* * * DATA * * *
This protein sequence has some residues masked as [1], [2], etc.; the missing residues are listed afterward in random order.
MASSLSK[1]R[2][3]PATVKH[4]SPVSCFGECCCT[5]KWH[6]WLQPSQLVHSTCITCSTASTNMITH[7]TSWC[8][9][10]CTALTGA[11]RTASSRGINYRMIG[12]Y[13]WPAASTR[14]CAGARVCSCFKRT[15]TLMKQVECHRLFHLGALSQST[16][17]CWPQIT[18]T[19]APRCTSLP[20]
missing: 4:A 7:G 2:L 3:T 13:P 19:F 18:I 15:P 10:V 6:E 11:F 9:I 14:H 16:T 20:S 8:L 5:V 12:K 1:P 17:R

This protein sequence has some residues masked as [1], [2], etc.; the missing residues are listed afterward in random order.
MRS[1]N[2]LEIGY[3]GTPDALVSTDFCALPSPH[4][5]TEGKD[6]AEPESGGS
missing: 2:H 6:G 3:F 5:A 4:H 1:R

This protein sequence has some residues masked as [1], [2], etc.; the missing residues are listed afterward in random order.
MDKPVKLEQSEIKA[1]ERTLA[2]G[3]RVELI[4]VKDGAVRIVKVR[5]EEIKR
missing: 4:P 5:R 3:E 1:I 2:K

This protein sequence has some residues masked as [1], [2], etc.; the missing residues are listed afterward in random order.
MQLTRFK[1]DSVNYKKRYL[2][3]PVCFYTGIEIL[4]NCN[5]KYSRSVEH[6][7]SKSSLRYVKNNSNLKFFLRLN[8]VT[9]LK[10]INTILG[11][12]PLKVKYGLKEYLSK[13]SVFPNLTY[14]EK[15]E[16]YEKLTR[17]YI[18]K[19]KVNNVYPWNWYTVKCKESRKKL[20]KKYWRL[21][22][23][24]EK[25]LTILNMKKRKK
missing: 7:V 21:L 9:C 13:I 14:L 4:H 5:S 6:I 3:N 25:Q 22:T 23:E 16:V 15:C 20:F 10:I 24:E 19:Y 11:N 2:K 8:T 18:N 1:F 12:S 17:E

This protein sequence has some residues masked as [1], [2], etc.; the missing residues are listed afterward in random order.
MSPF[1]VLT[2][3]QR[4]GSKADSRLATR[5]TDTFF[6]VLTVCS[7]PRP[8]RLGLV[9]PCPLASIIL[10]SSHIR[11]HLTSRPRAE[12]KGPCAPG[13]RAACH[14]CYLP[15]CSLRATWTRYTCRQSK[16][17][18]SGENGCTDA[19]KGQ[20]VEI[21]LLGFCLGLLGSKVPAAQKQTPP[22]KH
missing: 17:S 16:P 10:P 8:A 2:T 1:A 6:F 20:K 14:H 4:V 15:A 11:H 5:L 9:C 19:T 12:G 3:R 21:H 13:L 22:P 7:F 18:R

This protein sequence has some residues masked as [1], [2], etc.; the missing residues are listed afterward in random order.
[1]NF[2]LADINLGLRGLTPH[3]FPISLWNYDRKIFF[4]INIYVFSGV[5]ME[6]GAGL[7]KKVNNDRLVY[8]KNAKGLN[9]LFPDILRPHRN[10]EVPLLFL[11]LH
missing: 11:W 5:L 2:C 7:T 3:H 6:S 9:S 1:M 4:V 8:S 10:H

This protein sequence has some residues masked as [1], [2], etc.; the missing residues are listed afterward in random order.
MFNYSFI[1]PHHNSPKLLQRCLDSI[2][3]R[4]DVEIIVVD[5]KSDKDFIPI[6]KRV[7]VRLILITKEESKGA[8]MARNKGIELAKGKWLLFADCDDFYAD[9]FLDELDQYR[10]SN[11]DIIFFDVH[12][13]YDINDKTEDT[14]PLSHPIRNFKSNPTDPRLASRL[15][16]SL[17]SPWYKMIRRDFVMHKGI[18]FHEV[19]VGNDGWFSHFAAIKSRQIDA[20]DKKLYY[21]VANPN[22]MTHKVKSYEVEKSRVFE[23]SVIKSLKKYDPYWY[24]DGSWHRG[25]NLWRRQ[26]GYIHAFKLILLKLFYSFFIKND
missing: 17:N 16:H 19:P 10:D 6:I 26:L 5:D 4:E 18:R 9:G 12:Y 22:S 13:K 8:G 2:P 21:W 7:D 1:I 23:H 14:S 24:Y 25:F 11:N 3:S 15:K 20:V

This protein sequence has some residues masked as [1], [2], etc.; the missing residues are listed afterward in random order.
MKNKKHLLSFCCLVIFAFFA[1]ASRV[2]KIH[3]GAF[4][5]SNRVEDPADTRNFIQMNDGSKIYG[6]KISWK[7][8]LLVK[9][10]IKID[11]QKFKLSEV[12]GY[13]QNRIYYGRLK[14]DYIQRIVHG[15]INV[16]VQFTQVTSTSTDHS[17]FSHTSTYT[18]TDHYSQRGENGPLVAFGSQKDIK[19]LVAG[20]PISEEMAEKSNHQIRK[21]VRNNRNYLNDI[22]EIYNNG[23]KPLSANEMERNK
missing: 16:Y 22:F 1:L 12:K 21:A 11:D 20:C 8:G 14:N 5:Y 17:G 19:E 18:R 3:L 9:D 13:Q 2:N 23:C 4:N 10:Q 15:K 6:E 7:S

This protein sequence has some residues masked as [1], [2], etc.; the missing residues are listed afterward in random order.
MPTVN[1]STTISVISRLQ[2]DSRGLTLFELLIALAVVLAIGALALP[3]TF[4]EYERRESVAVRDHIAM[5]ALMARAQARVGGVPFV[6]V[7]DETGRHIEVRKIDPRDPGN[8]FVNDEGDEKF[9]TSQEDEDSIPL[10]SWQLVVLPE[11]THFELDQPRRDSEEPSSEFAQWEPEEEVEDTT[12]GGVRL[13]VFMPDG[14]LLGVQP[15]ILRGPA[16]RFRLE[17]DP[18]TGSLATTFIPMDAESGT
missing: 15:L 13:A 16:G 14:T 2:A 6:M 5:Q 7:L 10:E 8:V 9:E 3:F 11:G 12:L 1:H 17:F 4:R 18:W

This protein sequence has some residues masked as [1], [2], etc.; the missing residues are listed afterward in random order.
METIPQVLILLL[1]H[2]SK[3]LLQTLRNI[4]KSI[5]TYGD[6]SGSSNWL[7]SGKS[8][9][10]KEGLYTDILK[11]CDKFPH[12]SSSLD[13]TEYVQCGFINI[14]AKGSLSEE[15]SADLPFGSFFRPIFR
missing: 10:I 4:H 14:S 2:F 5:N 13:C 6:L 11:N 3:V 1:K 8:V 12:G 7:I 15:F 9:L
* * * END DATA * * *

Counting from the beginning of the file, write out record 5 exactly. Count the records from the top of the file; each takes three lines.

This protein sequence has some residues masked as [1], [2], etc.; the missing residues are listed afterward in random order.
MSPF[1]VLT[2][3]QR[4]GSKADSRLATR[5]TDTFF[6]VLTVCS[7]PRP[8]RLGLV[9]PCPLASIIL[10]SSHIR[11]HLTSRPRAE[12]KGPCAPG[13]RAACH[14]CYLP[15]CSLRATWTRYTCRQSK[16][17][18]SGENGCTDA[19]KGQ[20]VEI[21]LLGFCLGLLGSKVPAAQKQTPP[22]KH
missing: 17:S 16:P 10:P 8:A 2:T 1:A 6:F 20:K 14:H 4:V 15:A 11:H 5:L 9:C 19:T 12:G 3:R 21:H 13:L 22:P 7:F 18:R